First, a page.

Frank is a persnickety old curmudgeon, played beautifully by Frank Langella, who lives in a near-futuristic world where he is “so square, he’s almost avant-garde.” He isn’t only isolated by his love for printed literature in a world where everything is online, but also by his children’s inability to take care of or connect with him.
Much to Frank’s objection, his son (James Marsden) employs a robot caretaker to monitor Frank’s health. But once former jewel thief Frank learns he can teach the robot how to be his second-story, lock-picking partner in crime — he realizes his buddy isn’t so bad after all.
The reality of a lonely existence in a world where memories fail him is sadly true-to-form. The film’s balance between sullen moments and quirky details forces the film in a more charming and heartwarming direction than what could have been an otherwise dark and heavy plot.
First-time feature director Jake Schreier adapted the screenplay from a short film he worked on at NYU about an older man dying with a robot. I’d bet we will be seeing a lot more of Schreier in the future.
Langella’s portrayal of Frank from a tired, forgetful older man just passing time to the eager, loveable thief was done beautifully. The robot was all it took to ignite an enthusiasm that reminded him of what living is. The parallel between Frank’s declining memory and the robot’s perfect memory being wiped leads to the question: Does memory make a person real?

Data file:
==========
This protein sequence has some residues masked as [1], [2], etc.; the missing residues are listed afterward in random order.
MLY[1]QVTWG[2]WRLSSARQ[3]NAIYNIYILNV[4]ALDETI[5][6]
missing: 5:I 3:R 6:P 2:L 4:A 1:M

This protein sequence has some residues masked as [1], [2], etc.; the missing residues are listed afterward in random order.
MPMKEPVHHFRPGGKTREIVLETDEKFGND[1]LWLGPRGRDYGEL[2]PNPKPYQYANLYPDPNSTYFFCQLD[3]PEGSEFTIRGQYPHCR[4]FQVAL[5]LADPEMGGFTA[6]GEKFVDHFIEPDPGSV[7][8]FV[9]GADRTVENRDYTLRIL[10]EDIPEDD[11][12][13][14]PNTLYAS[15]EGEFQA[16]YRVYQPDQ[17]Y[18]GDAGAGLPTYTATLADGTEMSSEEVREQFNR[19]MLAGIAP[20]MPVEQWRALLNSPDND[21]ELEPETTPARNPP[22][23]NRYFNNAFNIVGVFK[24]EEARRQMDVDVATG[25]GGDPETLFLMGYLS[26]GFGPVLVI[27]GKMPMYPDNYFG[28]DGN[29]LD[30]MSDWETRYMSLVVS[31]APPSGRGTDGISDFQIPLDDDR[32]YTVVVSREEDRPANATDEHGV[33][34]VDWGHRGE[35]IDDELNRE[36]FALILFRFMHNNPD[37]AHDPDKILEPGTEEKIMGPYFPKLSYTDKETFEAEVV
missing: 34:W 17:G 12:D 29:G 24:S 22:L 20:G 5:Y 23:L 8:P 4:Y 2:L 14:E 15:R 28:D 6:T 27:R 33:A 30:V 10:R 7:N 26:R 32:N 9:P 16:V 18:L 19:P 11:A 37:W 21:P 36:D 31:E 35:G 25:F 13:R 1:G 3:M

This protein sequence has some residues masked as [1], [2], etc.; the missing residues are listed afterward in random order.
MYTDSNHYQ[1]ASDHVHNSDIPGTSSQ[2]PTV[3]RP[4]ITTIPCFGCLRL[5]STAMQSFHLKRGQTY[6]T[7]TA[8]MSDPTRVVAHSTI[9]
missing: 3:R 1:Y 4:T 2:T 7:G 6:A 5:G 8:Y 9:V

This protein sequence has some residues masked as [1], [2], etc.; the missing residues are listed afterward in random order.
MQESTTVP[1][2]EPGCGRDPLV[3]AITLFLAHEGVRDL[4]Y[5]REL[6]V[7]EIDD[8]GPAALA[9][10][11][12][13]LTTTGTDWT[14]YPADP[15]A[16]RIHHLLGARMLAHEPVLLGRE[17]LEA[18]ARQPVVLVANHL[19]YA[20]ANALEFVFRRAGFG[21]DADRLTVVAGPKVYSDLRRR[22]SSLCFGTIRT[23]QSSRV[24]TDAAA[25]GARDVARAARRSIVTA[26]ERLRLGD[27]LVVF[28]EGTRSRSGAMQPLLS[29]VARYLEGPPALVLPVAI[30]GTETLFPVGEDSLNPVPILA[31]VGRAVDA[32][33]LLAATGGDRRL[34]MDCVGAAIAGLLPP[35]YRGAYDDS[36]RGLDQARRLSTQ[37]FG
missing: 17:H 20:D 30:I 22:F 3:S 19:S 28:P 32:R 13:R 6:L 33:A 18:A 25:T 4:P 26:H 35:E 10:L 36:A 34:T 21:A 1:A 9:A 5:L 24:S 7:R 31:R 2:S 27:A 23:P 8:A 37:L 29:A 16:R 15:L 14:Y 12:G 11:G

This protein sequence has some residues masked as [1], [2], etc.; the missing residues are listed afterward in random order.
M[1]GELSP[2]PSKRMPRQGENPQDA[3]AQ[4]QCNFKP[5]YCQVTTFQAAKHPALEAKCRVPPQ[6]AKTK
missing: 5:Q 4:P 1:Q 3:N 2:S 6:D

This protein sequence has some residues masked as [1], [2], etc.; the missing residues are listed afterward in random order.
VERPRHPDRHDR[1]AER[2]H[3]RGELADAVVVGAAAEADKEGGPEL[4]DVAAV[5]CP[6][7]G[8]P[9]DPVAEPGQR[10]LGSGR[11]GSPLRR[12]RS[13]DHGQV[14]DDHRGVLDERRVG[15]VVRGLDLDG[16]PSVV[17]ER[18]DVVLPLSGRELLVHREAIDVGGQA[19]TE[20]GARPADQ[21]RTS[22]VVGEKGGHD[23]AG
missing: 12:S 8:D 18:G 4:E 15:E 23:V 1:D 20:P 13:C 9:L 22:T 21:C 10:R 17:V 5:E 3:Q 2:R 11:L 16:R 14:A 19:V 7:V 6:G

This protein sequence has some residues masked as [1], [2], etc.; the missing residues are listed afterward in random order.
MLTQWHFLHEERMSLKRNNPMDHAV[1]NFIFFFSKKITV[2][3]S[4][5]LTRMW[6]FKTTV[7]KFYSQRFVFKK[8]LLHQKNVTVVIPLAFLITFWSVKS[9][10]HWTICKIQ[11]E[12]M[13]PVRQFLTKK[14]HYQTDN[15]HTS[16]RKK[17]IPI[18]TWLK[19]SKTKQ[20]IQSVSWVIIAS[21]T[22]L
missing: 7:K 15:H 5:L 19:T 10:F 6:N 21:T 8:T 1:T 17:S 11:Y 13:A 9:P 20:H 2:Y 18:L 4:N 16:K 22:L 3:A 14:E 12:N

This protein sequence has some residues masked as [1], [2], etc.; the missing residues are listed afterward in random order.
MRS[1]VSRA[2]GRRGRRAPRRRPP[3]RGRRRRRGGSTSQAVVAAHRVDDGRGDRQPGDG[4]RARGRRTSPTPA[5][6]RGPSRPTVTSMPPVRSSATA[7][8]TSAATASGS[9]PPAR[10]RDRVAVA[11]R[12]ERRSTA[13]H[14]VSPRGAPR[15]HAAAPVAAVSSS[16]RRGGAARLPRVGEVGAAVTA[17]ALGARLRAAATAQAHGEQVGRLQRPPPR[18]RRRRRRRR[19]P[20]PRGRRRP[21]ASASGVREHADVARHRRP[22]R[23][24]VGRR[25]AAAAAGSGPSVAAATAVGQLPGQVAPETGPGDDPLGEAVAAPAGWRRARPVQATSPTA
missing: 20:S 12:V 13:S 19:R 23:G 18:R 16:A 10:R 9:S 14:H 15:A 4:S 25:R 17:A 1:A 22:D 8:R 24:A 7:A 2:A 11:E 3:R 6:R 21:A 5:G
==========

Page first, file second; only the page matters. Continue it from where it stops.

There are touching moments, hilarious one-liners and astute acting that was sometimes captured in one take. This low-budget, sci-fi flick is worth every penny.
It’s only a matter of time before the public will be able to view this gem because Sony Pictures Worldwide Acquisitions and Samuel Goldwyn Films have picked it up for distribution.
• “I thought it was brilliant,” says Sarasotan Urte Tuerep. “(When you are older), there’s something that makes you come alive again for a little while, and that’s what the robot did for Frank …That actually happens (in life), and when it does, you have to grab the spark and run with it.”
• “It was fabulous,” says Sarasotan Carl Fazio. “It was a mixture of happy and sad.”
• “I loved it. It was very genuine,” says Sarasotan Pat Burke.
• “The movie was really about loneliness and how as you get older, you become isolated,” says Sarasotan Bonni Billingham. “The robot offered him a life jacket when Frank was out at sea. It let him be who he was.”
• “I thought it was wonderful, and I loved the discussion afterward,” says Sarasotan Becky Pomponio. “That’s what makes SFF so special, you really learn something.”
Currently 0 Responses
21 Perlman Music Program/Suncoast Education Outreach Program (in-school events)
8:00 am - 5:00 pm
22 Sunsets at Selby
5:30 pm - 9:00 pm
22 'Dancing in the Street'
7:30 pm - 10:00 pm
23 Perlman Music Program/Suncoast Emerging Artists Performance Series Reception & Performance
5:30 pm - 7:30 pm
Only 16 days left to vote for your favorite 'It's Read Everywhere' photo!
Voting is now live for the Observer's 'It’s Read Everywhere' photo contest.
A fitting tribute
A day after receiving an Ageless Creativity Award from the Ringling College/Longboat Key Center for the Arts in honor of their late father, Ed Brickman, daughter Carol Diamant and son Eli Brickman held a celebration of life service Saturday.
Alma mater honors Harold Ronson
Philadelphia University presented Longboat Key resident Harold Ronson with its “Leadership in Philanthropy” award Oct. 11, at its Homecoming Dinner Dance.